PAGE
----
[00:05:40] It looks like it's gonna be maybe 20 megabytes worth of stuff for me. And this already exists here. This is probably something like Ubuntu or Alpine that I already had on my computer, right? And here you go. Now it's running, and it's running on local host 1313. So here is a Hugo website with some random theme, I don't even know what theme it is.
[00:06:13] [LAUGH] Working, right? We got this all up and running with a Go project with Hugo and all that kind of stuff running, with no knowledge of it. Like totally black box of how it's working internally. And if you're a CSS developer or designer or something like that, you can just go in and mess with the CSS and you don't have to really know and understand how Hugo's working under the hood.
[00:06:33] You can let the other team that handles that part of it, just say here's the Docker file. As long as you're in the Docker file, everything just works, right? So I think this is compelling for teams and for your personal projects, right? Like say you have some Bespoke environment that you need to export with your project for it to work.
[00:06:51] You can just set all that stuff up, and then someone can come in and they just run the container and everything works. Yeah?
>> Yeah, that's literally what we do at Frontend Masters. This is how it works.
>> Yeah, we have Hugo and Go, and everything is in a container.
[00:07:06] And so you just build the container and start working.
>> There you go, this is now officially dubbed the Frontend Masters architecture. [LAUGH] I think it's great. And Hugo is a pretty simple example of this. I imagine most people here could set up Hugo on their own. I did make that project, right?
[00:07:26] So it didn't take me that long. But I'm sure you could imagine some very difficult, maybe like JVM sort of thing that's difficult to set up. And all of those things could be combined into a container, or multiple containers, and makes it very easy to share. Do you have a question?
>> So with that approach, if I send somebody the Docker version so they can run locally, is this also mitigating the need to install package? Like when you get a pull down repo like we just cloned this one, usually do a Yarn or npm install. Do we bypass that, just deal with the container route?
>> So I'm gonna show you how to do this with VS Code here in just a second, and it'll take that even a step further. In general, it's good to have fresh dependencies, right, because things are constantly updating. And it's like, maybe it's like, I don't know, let's say, Lodash releases a version that breaks and it's a patch version.
[00:08:20] You wanna catch that in development, right? There's trade offs there that you need to make, I guess. So it can, right, you can totally bake everything into it. But what's cool about this, and coming kinda back to your point, if I come back in here and I look at my Go project here, hugo-example.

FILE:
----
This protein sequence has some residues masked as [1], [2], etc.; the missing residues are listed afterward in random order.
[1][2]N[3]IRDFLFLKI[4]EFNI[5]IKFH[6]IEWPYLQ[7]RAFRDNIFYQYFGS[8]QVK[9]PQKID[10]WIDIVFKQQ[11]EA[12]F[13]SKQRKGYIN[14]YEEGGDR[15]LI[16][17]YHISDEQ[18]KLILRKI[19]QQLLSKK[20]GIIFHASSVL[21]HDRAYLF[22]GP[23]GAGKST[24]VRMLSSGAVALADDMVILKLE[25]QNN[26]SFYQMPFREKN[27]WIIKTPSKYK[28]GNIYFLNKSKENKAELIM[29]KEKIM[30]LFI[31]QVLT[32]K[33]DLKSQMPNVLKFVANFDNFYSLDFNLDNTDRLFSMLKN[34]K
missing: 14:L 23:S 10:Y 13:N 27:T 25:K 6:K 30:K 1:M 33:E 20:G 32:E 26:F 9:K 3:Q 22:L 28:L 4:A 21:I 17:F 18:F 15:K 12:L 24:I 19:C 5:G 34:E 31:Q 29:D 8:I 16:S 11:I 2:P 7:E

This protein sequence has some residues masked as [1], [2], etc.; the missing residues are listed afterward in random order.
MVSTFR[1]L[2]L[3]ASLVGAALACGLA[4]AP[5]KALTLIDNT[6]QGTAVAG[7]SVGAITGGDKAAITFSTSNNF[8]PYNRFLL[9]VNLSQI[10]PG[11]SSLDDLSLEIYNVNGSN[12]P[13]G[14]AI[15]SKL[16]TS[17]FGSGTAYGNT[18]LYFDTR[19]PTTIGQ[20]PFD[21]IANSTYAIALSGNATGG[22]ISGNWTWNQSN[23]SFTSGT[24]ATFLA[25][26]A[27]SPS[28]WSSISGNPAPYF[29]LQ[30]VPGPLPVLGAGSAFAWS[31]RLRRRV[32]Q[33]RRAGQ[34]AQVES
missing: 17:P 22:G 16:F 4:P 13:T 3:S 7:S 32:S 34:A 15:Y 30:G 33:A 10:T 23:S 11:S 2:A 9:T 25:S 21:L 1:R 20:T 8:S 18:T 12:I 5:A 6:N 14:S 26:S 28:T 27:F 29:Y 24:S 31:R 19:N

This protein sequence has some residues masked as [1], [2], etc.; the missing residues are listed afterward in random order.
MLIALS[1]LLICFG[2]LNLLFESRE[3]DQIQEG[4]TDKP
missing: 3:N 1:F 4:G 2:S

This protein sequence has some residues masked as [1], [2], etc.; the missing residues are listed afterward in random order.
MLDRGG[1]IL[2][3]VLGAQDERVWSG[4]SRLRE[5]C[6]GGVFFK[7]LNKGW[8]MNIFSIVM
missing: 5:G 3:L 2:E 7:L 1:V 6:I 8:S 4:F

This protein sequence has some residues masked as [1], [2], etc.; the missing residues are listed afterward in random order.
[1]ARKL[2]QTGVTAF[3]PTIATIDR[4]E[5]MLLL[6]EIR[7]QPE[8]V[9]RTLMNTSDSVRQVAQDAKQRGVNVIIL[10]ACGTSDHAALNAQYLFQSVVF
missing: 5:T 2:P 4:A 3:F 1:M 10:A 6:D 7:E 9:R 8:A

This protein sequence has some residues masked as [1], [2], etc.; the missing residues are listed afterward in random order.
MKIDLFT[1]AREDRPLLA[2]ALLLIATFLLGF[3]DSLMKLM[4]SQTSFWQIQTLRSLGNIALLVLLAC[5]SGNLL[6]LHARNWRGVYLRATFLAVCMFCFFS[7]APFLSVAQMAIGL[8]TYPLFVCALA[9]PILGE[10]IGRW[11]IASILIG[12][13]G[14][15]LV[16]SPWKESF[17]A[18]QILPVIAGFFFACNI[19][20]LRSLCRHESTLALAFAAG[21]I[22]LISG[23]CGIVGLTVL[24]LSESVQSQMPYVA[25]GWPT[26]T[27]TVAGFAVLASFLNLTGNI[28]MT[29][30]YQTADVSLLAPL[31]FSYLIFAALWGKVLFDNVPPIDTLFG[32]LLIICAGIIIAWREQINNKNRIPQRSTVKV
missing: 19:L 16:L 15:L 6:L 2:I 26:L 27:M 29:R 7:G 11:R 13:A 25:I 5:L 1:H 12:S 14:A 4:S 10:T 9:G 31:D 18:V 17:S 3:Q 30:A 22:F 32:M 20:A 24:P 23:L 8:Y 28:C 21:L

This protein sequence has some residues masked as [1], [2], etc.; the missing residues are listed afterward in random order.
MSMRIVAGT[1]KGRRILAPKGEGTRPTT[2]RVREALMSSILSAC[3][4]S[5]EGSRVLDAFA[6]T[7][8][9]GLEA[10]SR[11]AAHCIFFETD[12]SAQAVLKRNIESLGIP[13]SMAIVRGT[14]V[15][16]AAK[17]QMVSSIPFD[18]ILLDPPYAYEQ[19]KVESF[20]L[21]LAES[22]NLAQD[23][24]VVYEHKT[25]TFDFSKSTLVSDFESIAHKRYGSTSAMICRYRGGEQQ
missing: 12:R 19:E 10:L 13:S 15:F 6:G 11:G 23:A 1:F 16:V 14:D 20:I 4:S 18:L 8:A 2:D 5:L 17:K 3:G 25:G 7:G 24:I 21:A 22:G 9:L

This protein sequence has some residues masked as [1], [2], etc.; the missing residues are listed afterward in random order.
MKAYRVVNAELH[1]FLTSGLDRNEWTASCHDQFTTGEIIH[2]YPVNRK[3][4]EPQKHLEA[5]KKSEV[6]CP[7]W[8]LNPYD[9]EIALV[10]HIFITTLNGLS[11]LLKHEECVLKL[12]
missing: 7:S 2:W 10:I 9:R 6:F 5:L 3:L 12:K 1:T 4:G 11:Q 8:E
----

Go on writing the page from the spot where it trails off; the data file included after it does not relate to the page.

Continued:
[00:08:44] So if I come here. I think, anyway, I can't remember how you do this. But what's great about this is, I'm not actually live editing, right? Because it's using a bind mount that's shared with my host, right? So if I start typing things, it's gonna be modifying the things that are in the container as well, right?
[00:09:07] So it can, it can mitigate that, but you just have to make your decisions of how you want that to work. So actually coming back to the point of dependencies here. If I do an npm install on my local computer and then I bind mount that into Ubuntu to to be run, we still have that issue of native dependencies, right?
[00:09:26] So if I build Node-sass for Mac and then I try and run it in Ubuntu, it's not gonna work, right, cuz it was built for Mac. So we have this kind of issue that we have to bind mount into the container, and then afterwards run npm install. Because it needs to be npm installed within the container.
[00:09:44] So you can burn them in, which is what you suggested. And you just export the container with the dependencies already hard built in. But that kind of sucks a little bit because if I run npm, it's like if I install another dependency afterwards, which is frequently what Node developers are doing, we have the same problem again.
[00:10:01] So there's a couple ways you can do it. If you're doing it this way without Visual Studio Code, the way that I usually do it is I just attach to the running container, and I run npm install for the first time. And then after that, it's usually okay, right?
[00:10:15] You just kinda have to do that every time that you restart up the container. It's annoying, but it works. And moving into Visual Studio Code, which it's just smart enough to say, I'm pretty sure you're gonna need to do an npm install and it just does it for you, so.
[00:10:27] But we'll get there, just a second.